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A disease characterized by high blood glucose levels. Type 1 diabetes is an autoimmune disorder in which the immune system attacks and destroys the insulin-producing beta cells in the pancreas. In Type 2 diabetes, there are two main underlying reasons for high blood glucose: insulin resistance, a condition in which the body does not use insulin efficiently, and insufficient insulin secretion by the pancreas. Gestational diabetes is diabetes diagnosed during pregnancy. It may disappear after childbirth, but it is likely to develop again during subsequent pregnancies. Women with gestational diabetes are also at a higher risk of developing Type 2 diabetes later in life.

Symptoms of diabetes include unusual thirst, a need to urinate frequently, unexplained weight loss, blurry vision, and a feeling of being tired constantly. Such symptoms tend to be more acute in Type 1 diabetes. In fact, many people with Type 2 diabetes are unaware that they have it.

Diabetes is diagnosed in one of four ways: a fasting plasma glucose test, an oral glucose tolerance test, a random plasma glucose test, and an A1C test. All involve drawing blood to measure the amount of glucose in it.

Treatment for Type 1 diabetes always includes taking insulin and may include taking other drugs to prevent kidney damage or to treat diabetes-related conditions such as high blood pressure. Treatment for Type 2 diabetes may include taking oral medicines to decrease insulin resistance and/or increase insulin secretion and taking other drugs to treat any diabetes-related conditions; it may also include taking insulin. Attention to diet and regular exercise are important treatment components for both types of diabetes. Weight loss can also help to reverse insulin resistance and lower blood glucose if a person is overweight. Gestational diabetes is most commonly treated either with just diet and exercise or with diet, exercise, and insulin.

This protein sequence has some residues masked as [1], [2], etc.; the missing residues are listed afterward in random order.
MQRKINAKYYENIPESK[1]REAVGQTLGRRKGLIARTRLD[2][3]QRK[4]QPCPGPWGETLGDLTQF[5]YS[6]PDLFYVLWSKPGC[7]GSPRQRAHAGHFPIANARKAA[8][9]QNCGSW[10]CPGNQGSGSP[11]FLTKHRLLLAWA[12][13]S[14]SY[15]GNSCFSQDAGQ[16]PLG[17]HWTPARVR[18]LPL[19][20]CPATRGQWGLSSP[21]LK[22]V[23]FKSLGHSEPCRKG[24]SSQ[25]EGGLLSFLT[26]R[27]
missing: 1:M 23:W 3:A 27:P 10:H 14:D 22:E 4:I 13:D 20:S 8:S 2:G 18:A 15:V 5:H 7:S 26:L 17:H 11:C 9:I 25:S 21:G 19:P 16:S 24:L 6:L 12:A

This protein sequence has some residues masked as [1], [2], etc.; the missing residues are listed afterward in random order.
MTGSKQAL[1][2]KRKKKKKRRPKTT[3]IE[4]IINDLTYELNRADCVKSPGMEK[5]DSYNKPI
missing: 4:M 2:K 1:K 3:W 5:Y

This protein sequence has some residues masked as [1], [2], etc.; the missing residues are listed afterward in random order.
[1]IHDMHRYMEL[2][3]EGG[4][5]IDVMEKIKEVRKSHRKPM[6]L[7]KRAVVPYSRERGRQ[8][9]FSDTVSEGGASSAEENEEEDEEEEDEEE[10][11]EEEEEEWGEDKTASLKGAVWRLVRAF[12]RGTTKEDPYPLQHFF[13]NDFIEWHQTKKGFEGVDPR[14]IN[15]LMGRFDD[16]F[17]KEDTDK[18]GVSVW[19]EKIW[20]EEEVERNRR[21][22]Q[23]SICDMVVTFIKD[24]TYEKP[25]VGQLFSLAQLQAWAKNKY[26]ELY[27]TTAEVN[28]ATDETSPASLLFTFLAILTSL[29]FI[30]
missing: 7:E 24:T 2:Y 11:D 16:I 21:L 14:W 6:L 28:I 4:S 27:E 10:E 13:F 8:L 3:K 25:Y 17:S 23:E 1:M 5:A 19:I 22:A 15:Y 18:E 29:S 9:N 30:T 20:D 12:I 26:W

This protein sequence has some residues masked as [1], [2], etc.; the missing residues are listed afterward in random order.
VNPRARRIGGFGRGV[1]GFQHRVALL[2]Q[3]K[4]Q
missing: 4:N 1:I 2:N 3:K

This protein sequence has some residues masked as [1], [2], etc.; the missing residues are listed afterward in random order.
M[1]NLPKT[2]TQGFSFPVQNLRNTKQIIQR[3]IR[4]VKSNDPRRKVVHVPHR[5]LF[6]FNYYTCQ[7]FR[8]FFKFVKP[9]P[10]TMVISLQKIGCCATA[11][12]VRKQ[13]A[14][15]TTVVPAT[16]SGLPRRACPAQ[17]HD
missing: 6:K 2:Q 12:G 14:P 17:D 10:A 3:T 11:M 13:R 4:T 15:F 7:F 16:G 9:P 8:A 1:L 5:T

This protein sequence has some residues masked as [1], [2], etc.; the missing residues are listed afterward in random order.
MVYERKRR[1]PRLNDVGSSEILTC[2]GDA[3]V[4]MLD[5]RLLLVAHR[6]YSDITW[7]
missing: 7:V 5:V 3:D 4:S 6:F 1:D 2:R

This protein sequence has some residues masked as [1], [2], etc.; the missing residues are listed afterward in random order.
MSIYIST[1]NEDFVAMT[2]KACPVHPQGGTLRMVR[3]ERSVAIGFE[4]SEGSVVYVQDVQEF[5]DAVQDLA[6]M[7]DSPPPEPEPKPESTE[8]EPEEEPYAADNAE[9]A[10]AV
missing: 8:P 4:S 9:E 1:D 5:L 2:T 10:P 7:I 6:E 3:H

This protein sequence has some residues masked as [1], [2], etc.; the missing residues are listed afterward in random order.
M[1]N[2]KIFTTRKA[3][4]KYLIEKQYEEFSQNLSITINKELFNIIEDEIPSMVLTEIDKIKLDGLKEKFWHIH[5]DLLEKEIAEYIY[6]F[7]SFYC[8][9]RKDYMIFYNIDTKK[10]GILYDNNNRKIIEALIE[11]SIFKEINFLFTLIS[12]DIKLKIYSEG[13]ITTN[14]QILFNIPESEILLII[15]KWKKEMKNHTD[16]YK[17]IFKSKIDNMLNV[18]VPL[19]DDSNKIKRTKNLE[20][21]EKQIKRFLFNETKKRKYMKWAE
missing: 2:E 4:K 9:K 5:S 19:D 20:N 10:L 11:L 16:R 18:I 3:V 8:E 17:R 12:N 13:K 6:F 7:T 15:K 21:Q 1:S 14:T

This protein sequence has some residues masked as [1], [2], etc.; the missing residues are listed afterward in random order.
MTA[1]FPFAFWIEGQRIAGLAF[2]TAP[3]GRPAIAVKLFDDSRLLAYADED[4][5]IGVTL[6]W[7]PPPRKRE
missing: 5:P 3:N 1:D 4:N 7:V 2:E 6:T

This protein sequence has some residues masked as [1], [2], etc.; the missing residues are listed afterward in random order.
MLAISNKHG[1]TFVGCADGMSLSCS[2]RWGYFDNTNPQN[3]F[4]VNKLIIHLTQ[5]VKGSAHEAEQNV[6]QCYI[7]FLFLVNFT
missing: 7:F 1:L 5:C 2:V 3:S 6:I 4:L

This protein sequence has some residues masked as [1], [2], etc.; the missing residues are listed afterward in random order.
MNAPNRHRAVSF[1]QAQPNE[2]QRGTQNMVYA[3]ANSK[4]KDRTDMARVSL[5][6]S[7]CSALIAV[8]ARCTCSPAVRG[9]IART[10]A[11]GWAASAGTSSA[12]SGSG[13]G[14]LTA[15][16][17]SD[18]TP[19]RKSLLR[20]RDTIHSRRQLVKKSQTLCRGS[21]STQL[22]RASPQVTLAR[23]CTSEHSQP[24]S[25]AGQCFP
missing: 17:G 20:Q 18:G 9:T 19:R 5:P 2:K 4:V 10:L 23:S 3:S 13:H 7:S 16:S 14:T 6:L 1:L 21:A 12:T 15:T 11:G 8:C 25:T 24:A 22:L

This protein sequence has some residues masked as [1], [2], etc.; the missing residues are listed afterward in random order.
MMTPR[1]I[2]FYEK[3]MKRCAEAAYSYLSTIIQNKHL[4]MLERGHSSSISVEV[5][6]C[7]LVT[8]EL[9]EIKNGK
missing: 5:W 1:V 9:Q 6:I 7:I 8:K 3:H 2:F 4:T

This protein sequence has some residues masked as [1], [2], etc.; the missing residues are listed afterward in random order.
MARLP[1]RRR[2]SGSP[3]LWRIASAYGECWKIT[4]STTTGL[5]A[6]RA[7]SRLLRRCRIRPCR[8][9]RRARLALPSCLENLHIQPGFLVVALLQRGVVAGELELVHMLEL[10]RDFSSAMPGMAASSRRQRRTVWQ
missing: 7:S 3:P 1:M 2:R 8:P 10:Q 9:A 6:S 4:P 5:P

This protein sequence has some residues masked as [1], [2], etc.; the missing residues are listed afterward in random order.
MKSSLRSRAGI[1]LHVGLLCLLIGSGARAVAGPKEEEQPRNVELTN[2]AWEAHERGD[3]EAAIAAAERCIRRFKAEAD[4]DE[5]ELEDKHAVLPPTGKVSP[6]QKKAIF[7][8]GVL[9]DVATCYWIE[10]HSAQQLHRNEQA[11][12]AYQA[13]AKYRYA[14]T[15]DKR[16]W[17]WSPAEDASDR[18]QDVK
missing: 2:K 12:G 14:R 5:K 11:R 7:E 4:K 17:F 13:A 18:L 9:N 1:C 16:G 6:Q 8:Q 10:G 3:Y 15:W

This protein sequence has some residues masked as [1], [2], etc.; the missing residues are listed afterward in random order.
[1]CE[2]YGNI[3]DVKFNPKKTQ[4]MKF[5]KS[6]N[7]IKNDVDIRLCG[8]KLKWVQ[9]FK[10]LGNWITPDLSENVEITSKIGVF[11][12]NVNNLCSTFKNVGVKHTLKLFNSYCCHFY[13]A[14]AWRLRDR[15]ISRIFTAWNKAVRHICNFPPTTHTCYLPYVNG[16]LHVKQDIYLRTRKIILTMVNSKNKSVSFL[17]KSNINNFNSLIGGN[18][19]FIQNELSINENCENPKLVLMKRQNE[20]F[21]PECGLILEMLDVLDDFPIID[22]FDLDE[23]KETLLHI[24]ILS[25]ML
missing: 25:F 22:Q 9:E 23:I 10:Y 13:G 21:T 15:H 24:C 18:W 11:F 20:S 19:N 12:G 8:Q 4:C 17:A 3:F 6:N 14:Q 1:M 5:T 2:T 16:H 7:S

The goal in any diabetes treatment is to keep blood glucose and blood pressure levels as close to normal as possible. Chronically high blood glucose levels can damage many parts of the body, including the eyes, kidneys, nerves, and cardiovascular system. In pregnant women, high blood glucose can cause birth defects in the baby and pregnancy complications in the mother. High blood pressure can also do widespread damage to the body. However, studies have shown that “tight” blood glucose and blood pressure control lowers the risk of complications significantly.

Blood glucose level can be monitored at home with a blood glucose meter. The American Diabetes Association (ADA) recommends that most people with diabetes aim for the following treatment goals: When using a meter that gives whole blood glucose levels, the target goal before a meal is between 80 mg/dl and 120 mg/dl. When using a meter that gives plasma glucose levels, the target goal before a meal is between 90 mg/dl and 130 mg/dl. (Whether a meter gives whole blood glucose values or plasma glucose values should be indicated in the literature that comes with the meter.) People who use insulin are generally advised to check their blood glucose level more frequently than those who don’t.

The glycosylated hemoglobin (A1C) test is usually done in a doctor’s office or medical laboratory, although there are some home tests on the market. The ADA recommends that people with diabetes aim for an HbA1c reading below 7%. Measuring HbA1c every 3–6 months is recommended.

Blood pressure is usually measured at the doctor’s office, although some people monitor their blood pressure at home. The ADA treatment goal for blood pressure is below 140/80 mm Hg.

Acute complications of diabetes include hypoglycemia (low blood glucose). Long-term complications include atherosclerosis narrowing of the arteries), neuropathy (nerve damage), retinopathy (eye disease), and nephropathy (kidney disease).

Originally Published June 16, 2006

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